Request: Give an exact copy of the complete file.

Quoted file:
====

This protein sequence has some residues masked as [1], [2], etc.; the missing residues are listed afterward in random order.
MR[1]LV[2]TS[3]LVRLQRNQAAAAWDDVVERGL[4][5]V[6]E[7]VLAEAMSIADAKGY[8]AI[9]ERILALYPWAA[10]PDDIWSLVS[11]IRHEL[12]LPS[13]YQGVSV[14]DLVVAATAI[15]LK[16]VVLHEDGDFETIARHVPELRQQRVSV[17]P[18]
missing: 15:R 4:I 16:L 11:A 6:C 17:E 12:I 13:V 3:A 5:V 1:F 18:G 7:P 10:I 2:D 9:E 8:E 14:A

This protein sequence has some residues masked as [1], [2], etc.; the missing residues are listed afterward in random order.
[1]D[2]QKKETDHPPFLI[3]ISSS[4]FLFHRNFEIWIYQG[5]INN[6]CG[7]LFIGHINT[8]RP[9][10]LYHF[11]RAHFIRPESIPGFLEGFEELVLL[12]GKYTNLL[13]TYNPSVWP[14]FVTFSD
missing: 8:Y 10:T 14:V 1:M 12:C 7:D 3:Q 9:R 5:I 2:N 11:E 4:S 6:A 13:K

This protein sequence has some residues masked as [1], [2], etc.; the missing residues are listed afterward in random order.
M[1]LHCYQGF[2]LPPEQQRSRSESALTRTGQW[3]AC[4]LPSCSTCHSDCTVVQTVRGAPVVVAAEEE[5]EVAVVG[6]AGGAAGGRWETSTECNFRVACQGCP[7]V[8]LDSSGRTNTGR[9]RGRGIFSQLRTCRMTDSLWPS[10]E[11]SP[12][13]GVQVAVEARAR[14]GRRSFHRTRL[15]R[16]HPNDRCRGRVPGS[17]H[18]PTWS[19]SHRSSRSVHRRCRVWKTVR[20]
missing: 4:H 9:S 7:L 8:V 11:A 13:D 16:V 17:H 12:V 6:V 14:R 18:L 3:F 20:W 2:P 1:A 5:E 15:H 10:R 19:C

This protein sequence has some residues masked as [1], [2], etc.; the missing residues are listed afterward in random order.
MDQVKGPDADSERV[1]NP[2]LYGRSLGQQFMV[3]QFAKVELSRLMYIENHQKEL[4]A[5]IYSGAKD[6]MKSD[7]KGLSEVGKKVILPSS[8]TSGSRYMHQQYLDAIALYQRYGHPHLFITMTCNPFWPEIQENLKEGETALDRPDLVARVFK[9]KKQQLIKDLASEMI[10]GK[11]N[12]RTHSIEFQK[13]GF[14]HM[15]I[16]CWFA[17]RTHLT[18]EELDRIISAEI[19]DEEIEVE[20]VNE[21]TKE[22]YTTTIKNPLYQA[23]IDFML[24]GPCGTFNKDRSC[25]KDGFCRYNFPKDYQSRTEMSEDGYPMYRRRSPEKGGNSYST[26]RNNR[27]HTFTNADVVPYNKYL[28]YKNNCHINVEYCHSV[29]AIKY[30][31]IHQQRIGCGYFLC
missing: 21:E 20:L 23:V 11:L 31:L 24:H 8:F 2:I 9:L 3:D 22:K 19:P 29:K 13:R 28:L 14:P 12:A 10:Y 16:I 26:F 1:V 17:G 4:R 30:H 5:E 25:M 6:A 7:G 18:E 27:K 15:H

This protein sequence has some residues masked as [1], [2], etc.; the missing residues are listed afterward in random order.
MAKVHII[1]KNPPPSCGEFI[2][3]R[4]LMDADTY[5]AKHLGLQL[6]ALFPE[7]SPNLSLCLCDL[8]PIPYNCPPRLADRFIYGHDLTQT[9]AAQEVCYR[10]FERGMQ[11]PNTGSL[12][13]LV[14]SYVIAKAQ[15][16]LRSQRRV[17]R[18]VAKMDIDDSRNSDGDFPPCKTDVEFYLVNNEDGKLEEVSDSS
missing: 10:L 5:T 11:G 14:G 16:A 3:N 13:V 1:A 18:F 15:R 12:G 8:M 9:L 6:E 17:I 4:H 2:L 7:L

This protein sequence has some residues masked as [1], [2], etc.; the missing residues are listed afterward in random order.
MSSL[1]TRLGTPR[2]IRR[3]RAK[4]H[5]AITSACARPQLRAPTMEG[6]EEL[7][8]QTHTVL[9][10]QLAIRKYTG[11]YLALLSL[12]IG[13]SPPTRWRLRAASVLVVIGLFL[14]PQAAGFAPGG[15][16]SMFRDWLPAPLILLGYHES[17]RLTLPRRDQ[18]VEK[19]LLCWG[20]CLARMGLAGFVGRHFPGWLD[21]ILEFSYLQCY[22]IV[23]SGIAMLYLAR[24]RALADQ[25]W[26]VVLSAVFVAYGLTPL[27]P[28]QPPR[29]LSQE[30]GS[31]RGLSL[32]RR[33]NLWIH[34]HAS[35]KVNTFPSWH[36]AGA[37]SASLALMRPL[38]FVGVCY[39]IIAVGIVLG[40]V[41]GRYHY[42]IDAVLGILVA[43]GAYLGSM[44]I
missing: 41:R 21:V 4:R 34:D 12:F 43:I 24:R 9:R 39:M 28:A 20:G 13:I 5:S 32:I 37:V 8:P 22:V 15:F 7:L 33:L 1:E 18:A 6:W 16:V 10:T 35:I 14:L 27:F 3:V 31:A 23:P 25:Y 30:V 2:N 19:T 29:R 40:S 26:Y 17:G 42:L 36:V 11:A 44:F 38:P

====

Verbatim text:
This protein sequence has some residues masked as [1], [2], etc.; the missing residues are listed afterward in random order.
MR[1]LV[2]TS[3]LVRLQRNQAAAAWDDVVERGL[4][5]V[6]E[7]VLAEAMSIADAKGY[8]AI[9]ERILALYPWAA[10]PDDIWSLVS[11]IRHEL[12]LPS[13]YQGVSV[14]DLVVAATAI[15]LK[16]VVLHEDGDFETIARHVPELRQQRVSV[17]P[18]
missing: 15:R 4:I 16:L 11:A 6:C 17:E 12:I 13:V 3:A 5:V 1:F 18:G 7:P 10:I 2:D 9:E 8:E 14:A

This protein sequence has some residues masked as [1], [2], etc.; the missing residues are listed afterward in random order.
[1]D[2]QKKETDHPPFLI[3]ISSS[4]FLFHRNFEIWIYQG[5]INN[6]CG[7]LFIGHINT[8]RP[9][10]LYHF[11]RAHFIRPESIPGFLEGFEELVLL[12]GKYTNLL[13]TYNPSVWP[14]FVTFSD
missing: 8:Y 10:T 14:V 1:M 12:C 7:D 3:Q 9:R 5:I 2:N 11:E 4:S 6:A 13:K

This protein sequence has some residues masked as [1], [2], etc.; the missing residues are listed afterward in random order.
M[1]LHCYQGF[2]LPPEQQRSRSESALTRTGQW[3]AC[4]LPSCSTCHSDCTVVQTVRGAPVVVAAEEE[5]EVAVVG[6]AGGAAGGRWETSTECNFRVACQGCP[7]V[8]LDSSGRTNTGR[9]RGRGIFSQLRTCRMTDSLWPS[10]E[11]SP[12][13]GVQVAVEARAR[14]GRRSFHRTRL[15]R[16]HPNDRCRGRVPGS[17]H[18]PTWS[19]SHRSSRSVHRRCRVWKTVR[20]
missing: 4:H 9:S 7:L 8:V 11:A 13:D 16:V 17:H 12:V 6:V 14:R 18:L 3:F 20:W 2:P 1:A 5:E 15:H 10:R 19:C

This protein sequence has some residues masked as [1], [2], etc.; the missing residues are listed afterward in random order.
MDQVKGPDADSERV[1]NP[2]LYGRSLGQQFMV[3]QFAKVELSRLMYIENHQKEL[4]A[5]IYSGAKD[6]MKSD[7]KGLSEVGKKVILPSS[8]TSGSRYMHQQYLDAIALYQRYGHPHLFITMTCNPFWPEIQENLKEGETALDRPDLVARVFK[9]KKQQLIKDLASEMI[10]GK[11]N[12]RTHSIEFQK[13]GF[14]HM[15]I[16]CWFA[17]RTHLT[18]EELDRIISAEI[19]DEEIEVE[20]VNE[21]TKE[22]YTTTIKNPLYQA[23]IDFML[24]GPCGTFNKDRSC[25]KDGFCRYNFPKDYQSRTEMSEDGYPMYRRRSPEKGGNSYST[26]RNNR[27]HTFTNADVVPYNKYL[28]YKNNCHINVEYCHSV[29]AIKY[30][31]IHQQRIGCGYFLC
missing: 21:E 20:L 23:V 11:L 31:L 24:H 8:F 2:I 9:L 3:D 22:K 19:P 29:K 13:R 28:L 14:P 12:A 10:Y 16:I 26:F 1:V 17:G 4:R 30:H 5:E 25:M 6:A 7:G 18:E 27:K 15:H

This protein sequence has some residues masked as [1], [2], etc.; the missing residues are listed afterward in random order.
MAKVHII[1]KNPPPSCGEFI[2][3]R[4]LMDADTY[5]AKHLGLQL[6]ALFPE[7]SPNLSLCLCDL[8]PIPYNCPPRLADRFIYGHDLTQT[9]AAQEVCYR[10]FERGMQ[11]PNTGSL[12][13]LV[14]SYVIAKAQ[15][16]LRSQRRV[17]R[18]VAKMDIDDSRNSDGDFPPCKTDVEFYLVNNEDGKLEEVSDSS
missing: 10:L 5:T 11:G 14:G 16:A 3:N 13:V 1:A 18:F 15:R 12:G 8:M 9:L 6:E 17:I 4:H 2:L 7:L

This protein sequence has some residues masked as [1], [2], etc.; the missing residues are listed afterward in random order.
MSSL[1]TRLGTPR[2]IRR[3]RAK[4]H[5]AITSACARPQLRAPTMEG[6]EEL[7][8]QTHTVL[9][10]QLAIRKYTG[11]YLALLSL[12]IG[13]SPPTRWRLRAASVLVVIGLFL[14]PQAAGFAPGG[15][16]SMFRDWLPAPLILLGYHES[17]RLTLPRRDQ[18]VEK[19]LLCWG[20]CLARMGLAGFVGRHFPGWLD[21]ILEFSYLQCY[22]IV[23]SGIAMLYLAR[24]RALADQ[25]W[26]VVLSAVFVAYGLTPL[27]P[28]QPPR[29]LSQE[30]GS[31]RGLSL[32]RR[33]NLWIH[34]HAS[35]KVNTFPSWH[36]AGA[37]SASLALMRPL[38]FVGVCY[39]IIAVGIVLG[40]V[41]GRYHY[42]IDAVLGILVA[43]GAYLGSM[44]I
missing: 41:R 21:V 4:R 34:D 12:F 43:I 24:R 9:R 39:M 28:A 20:G 13:I 5:S 32:I 37:V 8:P 22:V 15:F 7:L 33:L 1:E 18:A 6:W 16:V 10:T 35:I 14:L 27:F 3:V 31:A 23:P 25:Y 30:V 2:N 19:T 29:R 40:S 26:Y 17:G 42:L 36:V 11:A 44:F 38:P